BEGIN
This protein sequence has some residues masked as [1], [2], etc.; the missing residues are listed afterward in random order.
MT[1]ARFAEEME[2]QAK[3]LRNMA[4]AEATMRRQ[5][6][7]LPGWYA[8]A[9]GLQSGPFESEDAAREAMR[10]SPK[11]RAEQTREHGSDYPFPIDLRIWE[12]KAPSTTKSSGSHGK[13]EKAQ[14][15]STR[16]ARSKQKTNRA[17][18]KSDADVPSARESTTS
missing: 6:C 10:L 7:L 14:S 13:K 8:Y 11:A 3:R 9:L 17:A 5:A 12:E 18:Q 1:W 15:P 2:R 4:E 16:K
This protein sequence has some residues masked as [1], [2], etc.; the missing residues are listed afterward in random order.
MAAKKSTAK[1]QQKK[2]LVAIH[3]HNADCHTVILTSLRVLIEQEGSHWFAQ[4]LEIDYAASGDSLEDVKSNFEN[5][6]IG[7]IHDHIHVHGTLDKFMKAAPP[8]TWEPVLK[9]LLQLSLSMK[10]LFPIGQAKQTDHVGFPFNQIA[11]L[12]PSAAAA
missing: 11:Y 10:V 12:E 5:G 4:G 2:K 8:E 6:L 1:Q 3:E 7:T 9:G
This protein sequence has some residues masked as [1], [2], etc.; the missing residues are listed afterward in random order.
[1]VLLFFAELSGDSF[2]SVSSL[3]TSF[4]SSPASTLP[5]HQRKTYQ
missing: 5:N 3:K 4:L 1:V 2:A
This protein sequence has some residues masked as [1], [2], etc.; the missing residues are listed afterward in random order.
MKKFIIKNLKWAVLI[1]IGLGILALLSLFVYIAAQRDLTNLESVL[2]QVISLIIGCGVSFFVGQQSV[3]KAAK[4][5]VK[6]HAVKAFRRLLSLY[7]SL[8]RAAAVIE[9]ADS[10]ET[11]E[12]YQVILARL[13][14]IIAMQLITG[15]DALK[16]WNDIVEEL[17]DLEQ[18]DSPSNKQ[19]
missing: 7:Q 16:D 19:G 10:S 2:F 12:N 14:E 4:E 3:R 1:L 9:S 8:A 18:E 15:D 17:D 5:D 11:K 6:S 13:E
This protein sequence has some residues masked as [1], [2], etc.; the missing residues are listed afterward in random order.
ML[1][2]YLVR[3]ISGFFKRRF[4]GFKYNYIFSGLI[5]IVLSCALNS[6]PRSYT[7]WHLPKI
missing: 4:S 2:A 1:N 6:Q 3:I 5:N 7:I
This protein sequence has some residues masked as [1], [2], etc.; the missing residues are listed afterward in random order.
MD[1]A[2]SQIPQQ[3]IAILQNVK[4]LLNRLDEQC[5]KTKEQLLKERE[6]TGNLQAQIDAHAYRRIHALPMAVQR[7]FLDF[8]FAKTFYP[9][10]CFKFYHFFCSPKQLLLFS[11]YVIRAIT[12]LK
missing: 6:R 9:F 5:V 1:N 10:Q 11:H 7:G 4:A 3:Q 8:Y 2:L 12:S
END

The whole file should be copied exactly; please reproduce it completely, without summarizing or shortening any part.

This protein sequence has some residues masked as [1], [2], etc.; the missing residues are listed afterward in random order.
MT[1]ARFAEEME[2]QAK[3]LRNMA[4]AEATMRRQ[5][6][7]LPGWYA[8]A[9]GLQSGPFESEDAAREAMR[10]SPK[11]RAEQTREHGSDYPFPIDLRIWE[12]KAPSTTKSSGSHGK[13]EKAQ[14][15]STR[16]ARSKQKTNRA[17][18]KSDADVPSARESTTS
missing: 6:C 10:L 7:L 14:S 13:K 8:Y 11:A 3:R 9:L 17:A 5:A 12:E 18:Q 1:W 15:P 2:R 4:E 16:K
This protein sequence has some residues masked as [1], [2], etc.; the missing residues are listed afterward in random order.
MAAKKSTAK[1]QQKK[2]LVAIH[3]HNADCHTVILTSLRVLIEQEGSHWFAQ[4]LEIDYAASGDSLEDVKSNFEN[5][6]IG[7]IHDHIHVHGTLDKFMKAAPP[8]TWEPVLK[9]LLQLSLSMK[10]LFPIGQAKQTDHVGFPFNQIA[11]L[12]PSAAAA
missing: 11:Y 10:V 12:E 5:G 4:G 2:K 8:E 6:L 1:Q 3:E 7:T 9:G
This protein sequence has some residues masked as [1], [2], etc.; the missing residues are listed afterward in random order.
[1]VLLFFAELSGDSF[2]SVSSL[3]TSF[4]SSPASTLP[5]HQRKTYQ
missing: 5:N 3:K 4:L 1:V 2:A
This protein sequence has some residues masked as [1], [2], etc.; the missing residues are listed afterward in random order.
MKKFIIKNLKWAVLI[1]IGLGILALLSLFVYIAAQRDLTNLESVL[2]QVISLIIGCGVSFFVGQQSV[3]KAAK[4][5]VK[6]HAVKAFRRLLSLY[7]SL[8]RAAAVIE[9]ADS[10]ET[11]E[12]YQVILARL[13][14]IIAMQLITG[15]DALK[16]WNDIVEEL[17]DLEQ[18]DSPSNKQ[19]
missing: 7:Q 16:D 19:G 10:S 2:F 12:N 14:E 4:E 3:R 1:L 9:S 8:A 18:E 15:D 17:D 5:D 11:K 6:S 13:E
This protein sequence has some residues masked as [1], [2], etc.; the missing residues are listed afterward in random order.
ML[1][2]YLVR[3]ISGFFKRRF[4]GFKYNYIFSGLI[5]IVLSCALNS[6]PRSYT[7]WHLPKI
missing: 4:S 2:A 1:N 6:Q 3:I 5:N 7:I
This protein sequence has some residues masked as [1], [2], etc.; the missing residues are listed afterward in random order.
MD[1]A[2]SQIPQQ[3]IAILQNVK[4]LLNRLDEQC[5]KTKEQLLKERE[6]TGNLQAQIDAHAYRRIHALPMAVQR[7]FLDF[8]FAKTFYP[9][10]CFKFYHFFCSPKQLLLFS[11]YVIRAIT[12]LK
missing: 6:R 9:F 5:V 1:N 10:Q 11:H 7:G 4:A 3:Q 8:Y 2:L 12:S